A Brazilian court blocked Wednesday a controversial decree by President Michel Temer that would have opened up a vast national reserve in the Amazon, larger than the size of Switzerland, to mining.
The order, signed by federal judge Rolando Spanholo, “suspends possible administrative acts based on the decree,” signed by Temer, local O’Globo reports (in Portuguese).
It also determines that abolishing the protected status of the National Reserve of Copper and Associates (Renca), can only be done by the Congress.
The area, covering 46,000 sq. km (17,800 sq. miles), is thought to be rich in gold, iron ore, copper and other minerals. The exploitation of those riches could help Brazil speed up its recovery from its worst recession on record, the government said when announcing the decree.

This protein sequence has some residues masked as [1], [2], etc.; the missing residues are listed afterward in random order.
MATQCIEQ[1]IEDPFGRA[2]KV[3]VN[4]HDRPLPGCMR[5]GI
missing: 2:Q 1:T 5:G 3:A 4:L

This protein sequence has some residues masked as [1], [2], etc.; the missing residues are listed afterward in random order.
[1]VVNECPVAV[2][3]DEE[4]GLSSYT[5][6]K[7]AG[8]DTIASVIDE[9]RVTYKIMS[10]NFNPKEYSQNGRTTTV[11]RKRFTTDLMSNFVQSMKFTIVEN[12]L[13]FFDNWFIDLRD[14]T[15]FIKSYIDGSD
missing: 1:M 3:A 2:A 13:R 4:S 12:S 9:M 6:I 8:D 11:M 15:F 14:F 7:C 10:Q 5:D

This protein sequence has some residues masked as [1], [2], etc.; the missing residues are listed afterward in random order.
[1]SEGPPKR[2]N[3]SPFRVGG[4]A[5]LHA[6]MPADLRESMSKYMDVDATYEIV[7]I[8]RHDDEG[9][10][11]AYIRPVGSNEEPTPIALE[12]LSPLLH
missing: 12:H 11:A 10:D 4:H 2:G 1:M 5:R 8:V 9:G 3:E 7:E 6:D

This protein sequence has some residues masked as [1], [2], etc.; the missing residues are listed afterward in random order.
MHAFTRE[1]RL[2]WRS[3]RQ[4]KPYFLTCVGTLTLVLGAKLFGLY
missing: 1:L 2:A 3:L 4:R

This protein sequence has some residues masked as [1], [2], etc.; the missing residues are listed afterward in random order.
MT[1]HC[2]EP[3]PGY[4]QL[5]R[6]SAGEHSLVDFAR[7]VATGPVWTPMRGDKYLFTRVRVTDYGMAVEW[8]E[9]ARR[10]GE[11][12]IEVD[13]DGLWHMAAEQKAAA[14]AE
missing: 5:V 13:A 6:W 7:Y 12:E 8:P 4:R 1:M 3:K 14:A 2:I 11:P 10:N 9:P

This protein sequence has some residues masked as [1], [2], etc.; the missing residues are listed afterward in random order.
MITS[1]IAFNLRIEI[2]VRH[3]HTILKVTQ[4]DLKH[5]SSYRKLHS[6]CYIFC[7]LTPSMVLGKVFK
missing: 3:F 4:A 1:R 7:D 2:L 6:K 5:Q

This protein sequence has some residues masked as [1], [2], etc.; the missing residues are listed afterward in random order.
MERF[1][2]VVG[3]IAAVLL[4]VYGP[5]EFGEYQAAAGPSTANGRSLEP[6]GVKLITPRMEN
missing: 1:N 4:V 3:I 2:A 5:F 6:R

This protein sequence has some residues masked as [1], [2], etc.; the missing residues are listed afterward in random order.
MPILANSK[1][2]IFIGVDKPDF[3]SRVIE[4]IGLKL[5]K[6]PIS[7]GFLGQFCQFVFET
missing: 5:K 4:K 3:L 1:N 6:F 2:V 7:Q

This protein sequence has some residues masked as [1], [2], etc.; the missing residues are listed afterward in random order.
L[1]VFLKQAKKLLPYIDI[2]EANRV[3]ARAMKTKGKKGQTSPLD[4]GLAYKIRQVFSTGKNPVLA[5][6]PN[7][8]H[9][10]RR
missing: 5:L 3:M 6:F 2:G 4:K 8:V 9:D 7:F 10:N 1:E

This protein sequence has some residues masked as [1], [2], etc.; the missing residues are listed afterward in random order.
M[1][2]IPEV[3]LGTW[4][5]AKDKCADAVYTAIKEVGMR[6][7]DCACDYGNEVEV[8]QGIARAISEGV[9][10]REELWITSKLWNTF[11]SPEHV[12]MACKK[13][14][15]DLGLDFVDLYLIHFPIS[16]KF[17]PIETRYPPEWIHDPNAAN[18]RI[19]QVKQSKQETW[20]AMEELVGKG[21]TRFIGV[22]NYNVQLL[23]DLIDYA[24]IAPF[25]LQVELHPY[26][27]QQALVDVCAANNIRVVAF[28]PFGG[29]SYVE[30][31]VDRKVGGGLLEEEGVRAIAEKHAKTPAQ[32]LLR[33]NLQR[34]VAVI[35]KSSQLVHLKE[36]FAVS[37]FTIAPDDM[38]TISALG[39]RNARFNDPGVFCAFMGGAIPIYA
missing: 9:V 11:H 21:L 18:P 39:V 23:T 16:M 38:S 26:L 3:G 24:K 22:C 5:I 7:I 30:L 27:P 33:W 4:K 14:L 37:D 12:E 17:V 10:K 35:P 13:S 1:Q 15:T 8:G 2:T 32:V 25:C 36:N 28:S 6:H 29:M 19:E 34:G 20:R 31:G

Temer also said the ruling would help authorities crack down on illegal mining that was taking place in the reserve, while opening the area up to legal operations and projects.
The Brazilian branch of the World Wide Fund for Nature (WWF) recently warned that mining in the area would lead to “demographic explosion, deforestation, the destruction of water resources, the loss of biodiversity and the creation of land conflict”.
The report said the main area of interest for copper and gold exploration is in one of the protected areas, the Biological Reserve of Maicuru. There is also said to be gold in the Para State forest, which lies within the area.
The government ended up yielding to pressure from environmentalists, celebrities and the even Brazils’ Catholic Church. Earlier this week, it reissued the decree with more details on overlapping protections that will remain in place after the abolition of Renca.